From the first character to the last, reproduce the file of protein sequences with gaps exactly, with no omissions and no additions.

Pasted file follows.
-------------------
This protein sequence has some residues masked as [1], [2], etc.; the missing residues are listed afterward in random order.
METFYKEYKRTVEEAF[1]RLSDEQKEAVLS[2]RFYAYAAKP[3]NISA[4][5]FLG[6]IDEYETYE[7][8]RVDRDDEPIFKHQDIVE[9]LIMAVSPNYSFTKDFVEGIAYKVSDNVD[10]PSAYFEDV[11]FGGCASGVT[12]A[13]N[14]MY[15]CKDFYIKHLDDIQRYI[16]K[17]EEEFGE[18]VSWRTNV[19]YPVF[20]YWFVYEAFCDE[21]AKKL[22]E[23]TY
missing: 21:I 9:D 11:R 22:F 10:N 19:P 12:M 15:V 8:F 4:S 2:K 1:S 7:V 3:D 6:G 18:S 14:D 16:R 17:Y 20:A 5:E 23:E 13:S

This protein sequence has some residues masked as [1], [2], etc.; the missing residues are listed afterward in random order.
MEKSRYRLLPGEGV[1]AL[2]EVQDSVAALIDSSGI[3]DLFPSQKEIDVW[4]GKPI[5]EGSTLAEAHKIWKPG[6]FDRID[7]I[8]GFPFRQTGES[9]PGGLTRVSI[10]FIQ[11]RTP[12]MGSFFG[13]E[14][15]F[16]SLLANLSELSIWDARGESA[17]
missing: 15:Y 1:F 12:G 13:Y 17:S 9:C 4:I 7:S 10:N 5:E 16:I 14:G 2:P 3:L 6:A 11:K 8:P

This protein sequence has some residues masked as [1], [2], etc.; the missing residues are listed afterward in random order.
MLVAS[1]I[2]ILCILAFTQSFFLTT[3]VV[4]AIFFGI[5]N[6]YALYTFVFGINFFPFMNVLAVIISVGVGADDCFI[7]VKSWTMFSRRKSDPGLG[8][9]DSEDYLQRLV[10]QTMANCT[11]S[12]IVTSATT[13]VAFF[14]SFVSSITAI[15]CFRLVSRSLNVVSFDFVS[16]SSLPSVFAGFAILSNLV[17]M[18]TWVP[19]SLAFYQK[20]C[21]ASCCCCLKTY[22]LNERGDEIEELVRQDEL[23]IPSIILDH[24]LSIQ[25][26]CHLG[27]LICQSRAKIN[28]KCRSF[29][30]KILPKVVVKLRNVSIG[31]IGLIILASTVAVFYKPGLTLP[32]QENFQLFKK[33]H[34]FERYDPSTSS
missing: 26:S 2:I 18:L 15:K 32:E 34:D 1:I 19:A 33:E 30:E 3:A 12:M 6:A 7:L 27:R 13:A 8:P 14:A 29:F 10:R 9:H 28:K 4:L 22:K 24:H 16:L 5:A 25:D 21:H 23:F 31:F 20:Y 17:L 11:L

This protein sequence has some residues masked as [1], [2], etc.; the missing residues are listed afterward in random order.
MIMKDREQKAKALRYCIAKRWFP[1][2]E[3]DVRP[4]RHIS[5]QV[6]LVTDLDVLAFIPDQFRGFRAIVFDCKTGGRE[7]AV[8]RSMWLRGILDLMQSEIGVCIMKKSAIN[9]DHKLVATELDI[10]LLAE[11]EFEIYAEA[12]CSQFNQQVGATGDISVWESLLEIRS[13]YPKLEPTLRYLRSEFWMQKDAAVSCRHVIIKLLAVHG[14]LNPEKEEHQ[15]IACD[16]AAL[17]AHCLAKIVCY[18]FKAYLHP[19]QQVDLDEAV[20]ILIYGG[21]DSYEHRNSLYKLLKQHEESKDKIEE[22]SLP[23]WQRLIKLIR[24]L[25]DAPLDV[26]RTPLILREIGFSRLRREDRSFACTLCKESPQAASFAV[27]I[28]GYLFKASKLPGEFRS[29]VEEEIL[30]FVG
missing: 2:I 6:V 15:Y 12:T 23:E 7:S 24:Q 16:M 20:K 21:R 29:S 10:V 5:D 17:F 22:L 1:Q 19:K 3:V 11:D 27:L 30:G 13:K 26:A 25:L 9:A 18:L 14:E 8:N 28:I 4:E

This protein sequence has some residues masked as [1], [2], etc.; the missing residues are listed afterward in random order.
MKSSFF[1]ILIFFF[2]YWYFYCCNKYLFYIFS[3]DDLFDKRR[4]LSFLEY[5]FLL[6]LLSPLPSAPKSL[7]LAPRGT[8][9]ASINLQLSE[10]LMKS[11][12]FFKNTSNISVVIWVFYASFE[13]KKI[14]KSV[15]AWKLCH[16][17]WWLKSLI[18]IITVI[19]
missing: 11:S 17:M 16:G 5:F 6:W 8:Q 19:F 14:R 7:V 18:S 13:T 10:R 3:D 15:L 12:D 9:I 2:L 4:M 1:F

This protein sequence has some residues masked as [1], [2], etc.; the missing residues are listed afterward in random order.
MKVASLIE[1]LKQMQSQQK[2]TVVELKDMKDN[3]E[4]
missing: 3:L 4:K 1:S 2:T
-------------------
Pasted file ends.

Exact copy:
This protein sequence has some residues masked as [1], [2], etc.; the missing residues are listed afterward in random order.
METFYKEYKRTVEEAF[1]RLSDEQKEAVLS[2]RFYAYAAKP[3]NISA[4][5]FLG[6]IDEYETYE[7][8]RVDRDDEPIFKHQDIVE[9]LIMAVSPNYSFTKDFVEGIAYKVSDNVD[10]PSAYFEDV[11]FGGCASGVT[12]A[13]N[14]MY[15]CKDFYIKHLDDIQRYI[16]K[17]EEEFGE[18]VSWRTNV[19]YPVF[20]YWFVYEAFCDE[21]AKKL[22]E[23]TY
missing: 21:I 9:D 11:R 22:F 10:N 19:P 12:M 15:V 8:F 4:S 2:K 1:S 7:V 3:D 6:G 18:S 14:D 16:R 17:Y 20:A 5:E 23:E 13:S

This protein sequence has some residues masked as [1], [2], etc.; the missing residues are listed afterward in random order.
MEKSRYRLLPGEGV[1]AL[2]EVQDSVAALIDSSGI[3]DLFPSQKEIDVW[4]GKPI[5]EGSTLAEAHKIWKPG[6]FDRID[7]I[8]GFPFRQTGES[9]PGGLTRVSI[10]FIQ[11]RTP[12]MGSFFG[13]E[14][15]F[16]SLLANLSELSIWDARGESA[17]
missing: 15:Y 1:F 12:G 13:Y 17:S 9:C 4:I 7:S 10:N 5:E 16:I 14:G 2:P 3:L 6:A 11:K 8:P

This protein sequence has some residues masked as [1], [2], etc.; the missing residues are listed afterward in random order.
MLVAS[1]I[2]ILCILAFTQSFFLTT[3]VV[4]AIFFGI[5]N[6]YALYTFVFGINFFPFMNVLAVIISVGVGADDCFI[7]VKSWTMFSRRKSDPGLG[8][9]DSEDYLQRLV[10]QTMANCT[11]S[12]IVTSATT[13]VAFF[14]SFVSSITAI[15]CFRLVSRSLNVVSFDFVS[16]SSLPSVFAGFAILSNLV[17]M[18]TWVP[19]SLAFYQK[20]C[21]ASCCCCLKTY[22]LNERGDEIEELVRQDEL[23]IPSIILDH[24]LSIQ[25][26]CHLG[27]LICQSRAKIN[28]KCRSF[29][30]KILPKVVVKLRNVSIG[31]IGLIILASTVAVFYKPGLTLP[32]QENFQLFKK[33]H[34]FERYDPSTSS
missing: 26:S 2:I 18:L 15:K 32:E 34:D 1:I 19:A 33:E 30:E 3:A 12:M 6:A 7:L 27:R 13:A 8:P 14:A 29:F 10:R 9:H 28:K 4:L 22:K 24:H 16:L 5:A 25:D 21:H 23:F 31:F 20:Y 17:L 11:L

This protein sequence has some residues masked as [1], [2], etc.; the missing residues are listed afterward in random order.
MIMKDREQKAKALRYCIAKRWFP[1][2]E[3]DVRP[4]RHIS[5]QV[6]LVTDLDVLAFIPDQFRGFRAIVFDCKTGGRE[7]AV[8]RSMWLRGILDLMQSEIGVCIMKKSAIN[9]DHKLVATELDI[10]LLAE[11]EFEIYAEA[12]CSQFNQQVGATGDISVWESLLEIRS[13]YPKLEPTLRYLRSEFWMQKDAAVSCRHVIIKLLAVHG[14]LNPEKEEHQ[15]IACD[16]AAL[17]AHCLAKIVCY[18]FKAYLHP[19]QQVDLDEAV[20]ILIYGG[21]DSYEHRNSLYKLLKQHEESKDKIEE[22]SLP[23]WQRLIKLIR[24]L[25]DAPLDV[26]RTPLILREIGFSRLRREDRSFACTLCKESPQAASFAV[27]I[28]GYLFKASKLPGEFRS[29]VEEEIL[30]FVG
missing: 2:I 6:V 15:Y 12:T 23:E 7:S 24:Q 16:M 20:K 21:R 29:S 10:V 5:D 17:F 22:L 1:Q 19:K 3:V 11:D 27:L 30:G 13:K 26:A 25:L 9:A 18:L 14:E 8:N 28:I 4:E

This protein sequence has some residues masked as [1], [2], etc.; the missing residues are listed afterward in random order.
MKSSFF[1]ILIFFF[2]YWYFYCCNKYLFYIFS[3]DDLFDKRR[4]LSFLEY[5]FLL[6]LLSPLPSAPKSL[7]LAPRGT[8][9]ASINLQLSE[10]LMKS[11][12]FFKNTSNISVVIWVFYASFE[13]KKI[14]KSV[15]AWKLCH[16][17]WWLKSLI[18]IITVI[19]
missing: 11:S 17:M 16:G 5:F 6:W 8:Q 19:F 14:R 7:V 18:S 13:T 10:R 3:D 15:L 12:D 9:I 2:L 4:M 1:F

This protein sequence has some residues masked as [1], [2], etc.; the missing residues are listed afterward in random order.
MKVASLIE[1]LKQMQSQQK[2]TVVELKDMKDN[3]E[4]
missing: 3:L 4:K 1:S 2:T